It was a mixed group, made up of robs, genies, and doppels alike.
She took a deep breath. “But this isn’t the future Laszlo’s got planned for Las Ráfagas. Not by a long shot. No, Laszlo’s got a deal coming through that’s going to put Las Ráfagas back on the map! But the thing is, he doesn’t want to share in the boon that’s coming. That’s why he’s lowballed so many of your neighbors. That’s why he’s been trying to force out the Vegas, and scuttled the Mwangi’s anti-grav foundation,” she said and shoot Wagner a dark look. “Don’t believe me? Try leaving the system for sunnier pastures now. The time for buyouts is over, ya see. Now it’s time to get rid of the witnesses.”
“Bottle-farts! There’s no reason to think Leconte will turn to violence,” Wagner said defiantly.
Silas Mwangi was dumbstruck by his neighbor. “Have you already forgotten what they did to my home? The Lecontes have taken everything from my family!”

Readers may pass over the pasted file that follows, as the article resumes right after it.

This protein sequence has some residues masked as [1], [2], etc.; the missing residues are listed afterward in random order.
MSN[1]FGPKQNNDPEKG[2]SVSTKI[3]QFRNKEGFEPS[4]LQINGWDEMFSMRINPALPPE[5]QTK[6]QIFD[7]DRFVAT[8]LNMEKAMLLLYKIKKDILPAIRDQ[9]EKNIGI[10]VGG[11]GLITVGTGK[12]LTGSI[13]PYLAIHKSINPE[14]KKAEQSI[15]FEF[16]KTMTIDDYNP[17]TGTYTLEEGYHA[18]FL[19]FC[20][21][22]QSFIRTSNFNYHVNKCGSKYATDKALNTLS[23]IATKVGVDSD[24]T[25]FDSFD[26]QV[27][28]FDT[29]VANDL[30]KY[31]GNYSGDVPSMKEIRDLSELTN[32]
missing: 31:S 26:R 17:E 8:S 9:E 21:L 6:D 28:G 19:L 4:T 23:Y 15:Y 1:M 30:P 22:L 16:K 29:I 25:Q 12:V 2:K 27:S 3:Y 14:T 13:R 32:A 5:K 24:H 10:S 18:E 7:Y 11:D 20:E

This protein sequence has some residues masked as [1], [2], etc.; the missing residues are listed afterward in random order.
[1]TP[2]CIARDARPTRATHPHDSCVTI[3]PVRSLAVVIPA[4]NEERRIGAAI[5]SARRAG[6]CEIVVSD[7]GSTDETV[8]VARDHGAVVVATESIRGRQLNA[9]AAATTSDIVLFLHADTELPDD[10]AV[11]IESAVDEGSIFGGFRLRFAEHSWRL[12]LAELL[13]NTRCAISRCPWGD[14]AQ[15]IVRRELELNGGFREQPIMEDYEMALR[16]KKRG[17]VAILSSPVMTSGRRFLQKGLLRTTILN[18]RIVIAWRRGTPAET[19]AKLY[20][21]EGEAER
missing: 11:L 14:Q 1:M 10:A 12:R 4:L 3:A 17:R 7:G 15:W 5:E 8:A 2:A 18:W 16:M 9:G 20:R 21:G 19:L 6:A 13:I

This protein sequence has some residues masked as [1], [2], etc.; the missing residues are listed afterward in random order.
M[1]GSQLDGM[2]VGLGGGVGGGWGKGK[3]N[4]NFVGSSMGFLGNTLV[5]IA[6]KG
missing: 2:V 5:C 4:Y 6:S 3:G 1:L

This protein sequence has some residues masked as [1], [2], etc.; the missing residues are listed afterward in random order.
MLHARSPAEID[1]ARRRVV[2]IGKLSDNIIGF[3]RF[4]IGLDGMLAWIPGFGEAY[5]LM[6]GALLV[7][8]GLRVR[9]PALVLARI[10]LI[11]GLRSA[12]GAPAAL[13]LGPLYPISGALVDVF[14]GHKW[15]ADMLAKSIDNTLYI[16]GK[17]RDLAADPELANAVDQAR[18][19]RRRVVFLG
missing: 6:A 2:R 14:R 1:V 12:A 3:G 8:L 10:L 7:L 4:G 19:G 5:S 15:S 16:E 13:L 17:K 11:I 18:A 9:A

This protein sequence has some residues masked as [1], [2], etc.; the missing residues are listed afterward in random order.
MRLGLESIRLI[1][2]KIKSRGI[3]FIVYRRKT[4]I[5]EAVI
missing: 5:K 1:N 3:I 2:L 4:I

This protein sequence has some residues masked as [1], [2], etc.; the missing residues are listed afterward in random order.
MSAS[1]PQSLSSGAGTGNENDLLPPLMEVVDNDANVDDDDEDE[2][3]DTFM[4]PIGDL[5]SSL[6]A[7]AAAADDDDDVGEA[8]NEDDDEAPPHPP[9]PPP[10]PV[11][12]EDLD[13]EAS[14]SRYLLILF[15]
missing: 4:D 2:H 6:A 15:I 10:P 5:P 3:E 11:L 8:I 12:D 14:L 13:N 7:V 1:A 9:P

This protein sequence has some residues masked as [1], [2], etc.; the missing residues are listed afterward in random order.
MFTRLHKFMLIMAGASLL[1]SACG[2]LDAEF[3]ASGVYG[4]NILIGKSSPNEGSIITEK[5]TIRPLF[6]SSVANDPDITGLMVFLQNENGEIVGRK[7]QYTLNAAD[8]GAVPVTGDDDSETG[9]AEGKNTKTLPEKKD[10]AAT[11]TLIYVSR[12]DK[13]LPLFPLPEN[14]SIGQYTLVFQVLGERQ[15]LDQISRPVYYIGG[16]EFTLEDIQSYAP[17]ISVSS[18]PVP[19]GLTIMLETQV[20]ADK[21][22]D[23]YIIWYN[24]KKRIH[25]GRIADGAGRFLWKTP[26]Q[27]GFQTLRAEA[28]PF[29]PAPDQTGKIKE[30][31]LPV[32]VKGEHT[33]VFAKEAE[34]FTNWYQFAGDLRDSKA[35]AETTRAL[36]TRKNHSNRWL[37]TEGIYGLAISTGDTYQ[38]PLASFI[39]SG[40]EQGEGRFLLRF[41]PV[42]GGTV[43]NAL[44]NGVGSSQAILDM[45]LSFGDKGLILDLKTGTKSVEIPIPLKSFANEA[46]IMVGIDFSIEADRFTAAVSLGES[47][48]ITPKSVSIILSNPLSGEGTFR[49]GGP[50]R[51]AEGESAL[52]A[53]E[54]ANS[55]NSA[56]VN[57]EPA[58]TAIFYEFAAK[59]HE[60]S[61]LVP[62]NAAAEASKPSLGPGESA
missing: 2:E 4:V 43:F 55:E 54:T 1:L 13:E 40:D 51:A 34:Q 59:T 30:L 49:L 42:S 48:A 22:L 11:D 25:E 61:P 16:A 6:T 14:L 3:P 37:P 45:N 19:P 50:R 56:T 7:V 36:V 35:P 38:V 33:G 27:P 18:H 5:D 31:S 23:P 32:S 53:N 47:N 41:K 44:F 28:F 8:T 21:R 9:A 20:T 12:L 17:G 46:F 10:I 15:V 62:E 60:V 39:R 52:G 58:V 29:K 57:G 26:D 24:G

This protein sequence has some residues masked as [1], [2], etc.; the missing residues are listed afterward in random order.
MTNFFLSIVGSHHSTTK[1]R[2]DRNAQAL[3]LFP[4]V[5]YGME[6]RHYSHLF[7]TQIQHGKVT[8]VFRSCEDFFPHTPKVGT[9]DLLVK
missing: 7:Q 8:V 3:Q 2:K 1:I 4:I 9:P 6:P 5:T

The small group burst into murmuring and splintered arguments.
Daniel pointed out the sabotage to the Vegas’ mule. Gretchen shouted about Aaron nearly killing Walter. Someone said they could take care of themselves. To Gus’s surprise, Stonewall cut them off. “Ain’t you been payin’ attention?” he said. “Ain’t nobody gonna fight them alone and win. Some of us got more ’an ourselves to think about here!”
“Hear, hear!” Brother Richard agreed emphatically.
Another voice shouted that Stonewall’s daughter would be fine - everything would be fine - if they just waited for this to all blow over.
“You still don’t get it, do you?” Moe said, raising his voice for the first time. “The copperheads don’t care about your farm, or your family. Or you. They just want the town and the rubidium. And they will kill every last one of us to get it!” he shouted. Crosstalk and arguing erupted again.